Some of the views expressed in the following notes on newly approved products should be regarded as preliminary, as there may have been limited published data at the time of publication, and little experience in Australia of their safety or efficacy. However, the Editorial Executive Committee believes that comments made in good faith at an early stage may still be of value. Before new drugs are prescribed, the Committee believes it is important that more detailed information is obtained from the manufacturer's approved product information, a drug information centre or some other appropriate source.

Approved indication: metastatic melanoma
Taflinar (GlaxoSmithKline)
50 mg and 75 mg capsules
Australian Medicines Handbook section 14.2.4

Like vemurafenib (Aust Prescr 2012;35:128-35), dabrafenib is indicated for patients with inoperable or stage IV metastatic melanoma with a BRAF V600 mutation. These mutations are present in about half of people with melanomas. BRAF V600E accounts for most of them (80–90%) with BRAF V600K being less common. The mutations result in expression of an abnormal protein kinase which continuously stimulates tumour cell growth. Dabrafenib is thought to slow the growth and spread of cancer cells by competitively inhibiting the abnormal BRAF kinase.

The approval of dabrafenib (150 mg orally twice daily) is based on a pivotal open-label comparative trial with dacarbazine (1000 mg/m2 intravenously every three weeks). Only people with previously untreated BRAF V600E-positive melanoma and no active brain metastases were enrolled. Treatment was given until disease progressed, the patient died or adverse events were intolerable. Patients in the dacarbazine arm were allowed to cross over after confirmation of disease progression. More patients responded to dabrafenib than to dacarbazine and progression-free survival was significantly longer (see Table 1A).1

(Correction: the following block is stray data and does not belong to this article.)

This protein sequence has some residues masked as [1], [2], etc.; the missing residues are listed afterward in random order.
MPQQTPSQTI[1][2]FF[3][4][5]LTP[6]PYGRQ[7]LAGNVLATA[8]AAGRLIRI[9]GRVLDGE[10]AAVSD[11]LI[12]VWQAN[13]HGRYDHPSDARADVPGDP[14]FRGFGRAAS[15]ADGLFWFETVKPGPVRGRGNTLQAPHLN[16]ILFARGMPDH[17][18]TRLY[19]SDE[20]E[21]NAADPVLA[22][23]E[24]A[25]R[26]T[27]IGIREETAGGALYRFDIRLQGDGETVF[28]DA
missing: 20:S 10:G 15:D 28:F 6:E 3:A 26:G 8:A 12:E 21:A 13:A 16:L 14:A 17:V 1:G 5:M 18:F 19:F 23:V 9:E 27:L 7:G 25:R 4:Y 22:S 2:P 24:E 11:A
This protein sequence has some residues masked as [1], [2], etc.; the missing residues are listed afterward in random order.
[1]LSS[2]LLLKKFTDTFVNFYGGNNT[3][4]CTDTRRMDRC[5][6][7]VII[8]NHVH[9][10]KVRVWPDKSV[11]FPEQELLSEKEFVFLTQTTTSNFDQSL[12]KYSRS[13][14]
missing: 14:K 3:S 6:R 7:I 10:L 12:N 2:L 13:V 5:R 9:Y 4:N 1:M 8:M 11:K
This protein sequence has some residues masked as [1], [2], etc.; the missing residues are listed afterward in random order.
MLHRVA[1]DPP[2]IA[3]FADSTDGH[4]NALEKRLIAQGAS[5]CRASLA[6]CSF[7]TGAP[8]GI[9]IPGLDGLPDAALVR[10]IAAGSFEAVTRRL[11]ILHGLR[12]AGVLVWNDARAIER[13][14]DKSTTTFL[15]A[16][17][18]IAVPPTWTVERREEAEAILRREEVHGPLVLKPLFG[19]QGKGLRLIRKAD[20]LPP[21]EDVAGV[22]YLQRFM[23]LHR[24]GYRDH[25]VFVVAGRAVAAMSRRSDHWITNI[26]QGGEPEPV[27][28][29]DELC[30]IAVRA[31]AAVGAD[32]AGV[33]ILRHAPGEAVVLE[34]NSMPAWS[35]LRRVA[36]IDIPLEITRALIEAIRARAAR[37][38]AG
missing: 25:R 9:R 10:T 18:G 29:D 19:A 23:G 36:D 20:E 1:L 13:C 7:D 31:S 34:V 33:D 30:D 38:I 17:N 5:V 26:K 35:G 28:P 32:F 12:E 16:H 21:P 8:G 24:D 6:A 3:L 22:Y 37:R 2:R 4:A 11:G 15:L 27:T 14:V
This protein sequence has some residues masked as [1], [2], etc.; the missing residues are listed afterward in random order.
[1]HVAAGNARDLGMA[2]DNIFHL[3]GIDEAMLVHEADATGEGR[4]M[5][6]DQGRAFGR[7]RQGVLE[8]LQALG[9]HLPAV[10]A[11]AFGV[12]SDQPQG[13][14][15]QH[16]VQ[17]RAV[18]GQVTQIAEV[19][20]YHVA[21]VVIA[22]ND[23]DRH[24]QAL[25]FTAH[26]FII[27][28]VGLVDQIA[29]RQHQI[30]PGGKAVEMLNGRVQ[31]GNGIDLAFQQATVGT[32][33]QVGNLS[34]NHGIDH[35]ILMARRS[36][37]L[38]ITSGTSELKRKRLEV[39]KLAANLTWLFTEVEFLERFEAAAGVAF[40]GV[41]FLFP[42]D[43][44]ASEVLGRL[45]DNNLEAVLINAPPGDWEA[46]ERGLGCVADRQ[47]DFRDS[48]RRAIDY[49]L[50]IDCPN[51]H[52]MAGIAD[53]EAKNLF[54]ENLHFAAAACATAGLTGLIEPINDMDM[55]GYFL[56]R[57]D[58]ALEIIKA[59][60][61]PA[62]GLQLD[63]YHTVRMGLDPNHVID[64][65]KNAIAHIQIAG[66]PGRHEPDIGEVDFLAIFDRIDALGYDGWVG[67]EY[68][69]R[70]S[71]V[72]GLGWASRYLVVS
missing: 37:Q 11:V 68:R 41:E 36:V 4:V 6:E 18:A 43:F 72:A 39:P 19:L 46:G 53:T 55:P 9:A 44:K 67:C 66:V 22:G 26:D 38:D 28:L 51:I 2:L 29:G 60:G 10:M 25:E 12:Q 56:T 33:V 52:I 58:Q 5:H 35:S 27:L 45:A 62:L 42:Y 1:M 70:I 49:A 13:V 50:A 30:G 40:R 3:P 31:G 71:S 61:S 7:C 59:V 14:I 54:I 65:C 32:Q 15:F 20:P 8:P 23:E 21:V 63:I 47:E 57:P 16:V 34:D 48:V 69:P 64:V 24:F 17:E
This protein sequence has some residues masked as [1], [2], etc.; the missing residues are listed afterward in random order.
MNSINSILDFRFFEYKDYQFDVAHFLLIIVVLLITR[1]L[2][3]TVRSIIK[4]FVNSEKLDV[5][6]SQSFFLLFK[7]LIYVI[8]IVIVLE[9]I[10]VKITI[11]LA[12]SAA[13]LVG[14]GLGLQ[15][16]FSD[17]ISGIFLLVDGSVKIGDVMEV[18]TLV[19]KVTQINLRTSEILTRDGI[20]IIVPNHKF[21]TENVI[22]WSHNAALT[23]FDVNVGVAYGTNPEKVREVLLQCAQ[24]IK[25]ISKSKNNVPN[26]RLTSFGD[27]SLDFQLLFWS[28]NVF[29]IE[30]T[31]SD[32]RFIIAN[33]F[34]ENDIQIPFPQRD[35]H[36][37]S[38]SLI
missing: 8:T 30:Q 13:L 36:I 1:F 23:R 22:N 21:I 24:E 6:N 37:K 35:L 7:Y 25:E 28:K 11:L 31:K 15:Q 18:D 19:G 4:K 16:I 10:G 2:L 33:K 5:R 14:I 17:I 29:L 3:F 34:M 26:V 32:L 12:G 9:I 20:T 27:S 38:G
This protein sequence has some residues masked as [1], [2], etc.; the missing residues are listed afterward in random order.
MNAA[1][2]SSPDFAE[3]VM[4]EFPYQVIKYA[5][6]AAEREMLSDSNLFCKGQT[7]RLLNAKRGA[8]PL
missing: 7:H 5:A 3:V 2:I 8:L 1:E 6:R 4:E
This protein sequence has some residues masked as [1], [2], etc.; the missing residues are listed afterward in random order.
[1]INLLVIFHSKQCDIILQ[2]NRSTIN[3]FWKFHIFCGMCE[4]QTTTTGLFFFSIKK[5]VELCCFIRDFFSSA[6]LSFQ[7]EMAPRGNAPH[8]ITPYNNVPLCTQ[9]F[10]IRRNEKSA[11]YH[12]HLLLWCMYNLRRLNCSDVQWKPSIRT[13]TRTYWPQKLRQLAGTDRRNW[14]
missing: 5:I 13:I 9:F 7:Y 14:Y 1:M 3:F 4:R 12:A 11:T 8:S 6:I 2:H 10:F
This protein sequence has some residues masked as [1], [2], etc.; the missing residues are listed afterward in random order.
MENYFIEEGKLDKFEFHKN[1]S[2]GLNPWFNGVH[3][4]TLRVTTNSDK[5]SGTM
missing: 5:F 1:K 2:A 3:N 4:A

Dabrafenib has also been investigated in patients with brain metastases (1–4 lesions) but no neurological symptoms.2 There was no treatment comparator in the trial. Responses appeared to be better in patients with the BRAF V600E mutation compared to those with the V600K mutation. Response rates were similar regardless of whether the patient had received local treatment (brain surgery or radiotherapy) or not (see Table 1B).2

Table 1 Efficacy of dabrafenib in BRAf V600-positive metastatic melanoma
A Patients without brain metastases – phase III trial1
dabrafenib dacarbazine
Mutation BRAF V600E
(187 patients)
(63 patients)
Response rate 50%
(6 complete responses, 87 partial responses)
(1 complete response, 3 partial responses)
Median progression-free survival 5.1 months 2.7 months
12-month overall survival 70% 63%
B Patients with brain metastases – phase II trial2
Mutation BRAF V600E BRAF V600K
Patients untreated brain metastases
(74 patients)
progressive brain metastases after local treatment
(65 patients)
untreated brain metastases
(15 patients)
progressive brain metastases after local treatment
(18 patients)
Overall intracranial response rate 39.2%
(2 complete responses, 27 partial responses)
(20 partial responses)
(1 partial response)